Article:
I keep a little piece of New York City in my kitchen, a set of porcelain cups that are exact replicas of the blue-and-white paper cups that you get when you grab a take-out coffee from any one of New York’s diners and coffee shops.
The iconic “We are happy to serve you” cups remind me of the New York Daily News. The two used to go hand-in-hand; coffee and The News. But not anymore.
The owners of the Daily News are cutting the newsroom staff in half, down, by some reports, to 45 people. Print circulation, once nearly 3 million, has slipped to 200,000 in a city of 8.5 million.
The News is a tabloid in the best sense of the word. Great headlines, great sports section, unpretentious, and an obsessive focus on local coverage.
In the face of severe circulation and advertising declines, there is no doubt new approaches is needed. In announcing the staff cuts, the owners of the Daily News also announced it would refocus coverage on breaking news about crime, civil justice and public responsibility.
This is an experiment worth watching, for if local news cannot survive in New York City, it doesn’t bode well for local papers everywhere. Or as the former editor, Jim Rich, who was let go in the latest purge, put it: “If you hate democracy and think local governments should operate unchecked and in the dark, then today is a good day for you.”
It is hard to see how a decimated newsroom will be able to satisfy readers and provide adequate coverage, even with its reduced mission. When quality declines, people notice. There are already too many examples of editorial staff reductions resulting in “press release copy/paste” style journalism, causing readership to tumble even further.
Publishers are trying to strike a difficult balance between delivering quality editorial products and running newsrooms efficiently and keeping costs down. But the benefits of cutting staff and doubling up tasks can be illusory. You can’t stop audience slide by reducing quality and depth of coverage (a more holistic approach to digital disruption can be found here).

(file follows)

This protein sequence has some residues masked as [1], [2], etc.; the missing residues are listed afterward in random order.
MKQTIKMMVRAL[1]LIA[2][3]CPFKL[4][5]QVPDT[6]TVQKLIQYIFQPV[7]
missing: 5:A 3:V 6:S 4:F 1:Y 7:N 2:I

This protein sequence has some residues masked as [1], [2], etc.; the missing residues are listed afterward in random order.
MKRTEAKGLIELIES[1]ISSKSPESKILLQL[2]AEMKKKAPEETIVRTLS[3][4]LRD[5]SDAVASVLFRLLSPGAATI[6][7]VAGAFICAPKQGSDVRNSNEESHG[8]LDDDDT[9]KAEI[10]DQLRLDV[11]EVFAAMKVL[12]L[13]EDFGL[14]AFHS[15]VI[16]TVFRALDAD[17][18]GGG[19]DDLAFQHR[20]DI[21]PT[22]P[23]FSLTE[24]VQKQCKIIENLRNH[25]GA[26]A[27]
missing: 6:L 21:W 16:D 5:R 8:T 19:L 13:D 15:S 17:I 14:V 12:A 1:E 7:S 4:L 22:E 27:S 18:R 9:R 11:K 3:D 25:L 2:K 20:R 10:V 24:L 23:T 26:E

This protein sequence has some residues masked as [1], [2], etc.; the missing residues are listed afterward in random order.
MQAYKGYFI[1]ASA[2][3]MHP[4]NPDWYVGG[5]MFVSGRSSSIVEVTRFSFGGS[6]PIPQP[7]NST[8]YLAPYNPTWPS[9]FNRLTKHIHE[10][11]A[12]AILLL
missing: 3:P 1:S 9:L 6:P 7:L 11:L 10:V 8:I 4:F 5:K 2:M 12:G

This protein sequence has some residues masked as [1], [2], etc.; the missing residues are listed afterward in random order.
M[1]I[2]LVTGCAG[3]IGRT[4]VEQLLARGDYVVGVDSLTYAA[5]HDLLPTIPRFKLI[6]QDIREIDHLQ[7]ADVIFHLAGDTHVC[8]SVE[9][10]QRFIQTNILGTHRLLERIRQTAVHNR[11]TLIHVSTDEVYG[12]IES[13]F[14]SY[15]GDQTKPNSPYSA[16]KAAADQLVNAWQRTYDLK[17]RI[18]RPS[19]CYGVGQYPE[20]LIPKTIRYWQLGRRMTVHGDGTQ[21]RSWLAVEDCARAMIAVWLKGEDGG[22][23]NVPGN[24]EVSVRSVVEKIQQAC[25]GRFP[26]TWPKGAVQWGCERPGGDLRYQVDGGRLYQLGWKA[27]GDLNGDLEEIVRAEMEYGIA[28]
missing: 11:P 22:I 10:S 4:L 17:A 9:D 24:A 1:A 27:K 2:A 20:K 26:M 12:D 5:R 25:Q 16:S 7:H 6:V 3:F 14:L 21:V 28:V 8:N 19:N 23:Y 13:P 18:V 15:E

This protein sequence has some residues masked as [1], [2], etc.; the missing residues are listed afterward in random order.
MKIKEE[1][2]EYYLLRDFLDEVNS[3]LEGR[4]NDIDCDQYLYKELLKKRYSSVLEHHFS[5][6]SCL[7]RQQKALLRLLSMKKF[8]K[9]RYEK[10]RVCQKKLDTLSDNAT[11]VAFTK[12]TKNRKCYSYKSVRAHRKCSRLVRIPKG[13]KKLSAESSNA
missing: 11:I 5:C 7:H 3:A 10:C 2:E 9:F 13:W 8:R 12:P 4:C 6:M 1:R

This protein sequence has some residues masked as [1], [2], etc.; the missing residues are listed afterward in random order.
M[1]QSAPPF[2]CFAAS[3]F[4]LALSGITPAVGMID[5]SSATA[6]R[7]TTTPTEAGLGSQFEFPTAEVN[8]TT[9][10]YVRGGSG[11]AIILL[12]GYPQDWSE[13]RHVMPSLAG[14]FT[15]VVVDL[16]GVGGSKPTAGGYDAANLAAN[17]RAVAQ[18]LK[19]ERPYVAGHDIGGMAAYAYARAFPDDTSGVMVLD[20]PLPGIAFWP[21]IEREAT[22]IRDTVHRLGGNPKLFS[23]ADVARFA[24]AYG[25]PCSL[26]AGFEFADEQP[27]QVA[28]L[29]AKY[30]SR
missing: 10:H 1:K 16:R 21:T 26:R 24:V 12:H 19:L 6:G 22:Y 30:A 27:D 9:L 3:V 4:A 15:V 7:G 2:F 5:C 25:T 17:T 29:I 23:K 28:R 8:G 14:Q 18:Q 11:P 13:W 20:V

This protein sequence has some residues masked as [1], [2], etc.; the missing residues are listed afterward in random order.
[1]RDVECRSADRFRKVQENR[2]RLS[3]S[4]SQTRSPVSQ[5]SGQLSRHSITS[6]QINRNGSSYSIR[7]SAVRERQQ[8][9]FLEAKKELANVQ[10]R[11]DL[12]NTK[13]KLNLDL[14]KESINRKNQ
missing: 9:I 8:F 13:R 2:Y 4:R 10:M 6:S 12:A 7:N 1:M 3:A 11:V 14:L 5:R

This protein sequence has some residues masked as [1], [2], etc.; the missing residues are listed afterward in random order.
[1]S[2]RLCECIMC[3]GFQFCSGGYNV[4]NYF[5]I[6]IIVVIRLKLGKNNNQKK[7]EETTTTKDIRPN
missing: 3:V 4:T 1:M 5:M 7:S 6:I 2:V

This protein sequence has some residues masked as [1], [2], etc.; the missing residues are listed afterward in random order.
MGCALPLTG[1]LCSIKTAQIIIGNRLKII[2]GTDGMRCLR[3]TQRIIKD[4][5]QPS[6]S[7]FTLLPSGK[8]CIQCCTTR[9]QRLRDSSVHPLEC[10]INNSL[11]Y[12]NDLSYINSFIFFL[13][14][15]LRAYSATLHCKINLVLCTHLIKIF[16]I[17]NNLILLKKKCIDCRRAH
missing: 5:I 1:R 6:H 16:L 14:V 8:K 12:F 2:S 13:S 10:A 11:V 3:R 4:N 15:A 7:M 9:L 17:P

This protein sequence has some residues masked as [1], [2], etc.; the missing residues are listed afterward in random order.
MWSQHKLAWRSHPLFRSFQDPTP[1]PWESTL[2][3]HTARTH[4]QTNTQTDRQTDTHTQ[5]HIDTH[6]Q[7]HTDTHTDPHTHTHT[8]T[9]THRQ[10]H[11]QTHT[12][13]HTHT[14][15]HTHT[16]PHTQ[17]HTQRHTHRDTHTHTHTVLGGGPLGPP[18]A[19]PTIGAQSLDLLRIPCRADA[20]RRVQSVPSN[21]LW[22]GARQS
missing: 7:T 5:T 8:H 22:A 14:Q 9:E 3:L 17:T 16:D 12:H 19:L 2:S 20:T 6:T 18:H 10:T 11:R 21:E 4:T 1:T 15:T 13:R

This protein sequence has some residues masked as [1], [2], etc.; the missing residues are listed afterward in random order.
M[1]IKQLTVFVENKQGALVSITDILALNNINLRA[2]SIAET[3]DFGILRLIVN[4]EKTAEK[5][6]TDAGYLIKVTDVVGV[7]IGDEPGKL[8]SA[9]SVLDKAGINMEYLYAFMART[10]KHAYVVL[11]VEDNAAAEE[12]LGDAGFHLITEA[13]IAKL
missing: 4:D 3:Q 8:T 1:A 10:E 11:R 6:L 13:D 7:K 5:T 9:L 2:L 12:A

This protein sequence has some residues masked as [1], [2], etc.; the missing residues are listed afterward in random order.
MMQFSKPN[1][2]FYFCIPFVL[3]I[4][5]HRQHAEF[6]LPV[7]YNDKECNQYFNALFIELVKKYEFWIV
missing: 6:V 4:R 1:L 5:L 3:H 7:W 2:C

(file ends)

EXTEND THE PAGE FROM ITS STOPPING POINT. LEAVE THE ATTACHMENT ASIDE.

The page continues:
This isn’t a problem for publishers alone. As they struggle to reduce costs while maintaining quality, revenue continues to slide. The core problem is maintaining relevance in the digital age. Both audience and advertisers are leaving, believing they can find what they need elsewhere in the digital universe.
But it is no coincidence that the decline of the audience for traditional media is being accompanied by a corresponding erosion in traditional democratic values. The role of independent media in maintaining democracy is often underappreciated by readers and viewers who take that role for granted or have lost faith in the press as an institution. Fewer people think they need what traditional media provide, or are unwilling to pay for it.
I buy the Daily News and a take-out coffee whenever I’m in New York City and that lets me know I’m home. But newspapers cannot survive on nostalgia. They can only survive if they are essential to their audience and part of their lives.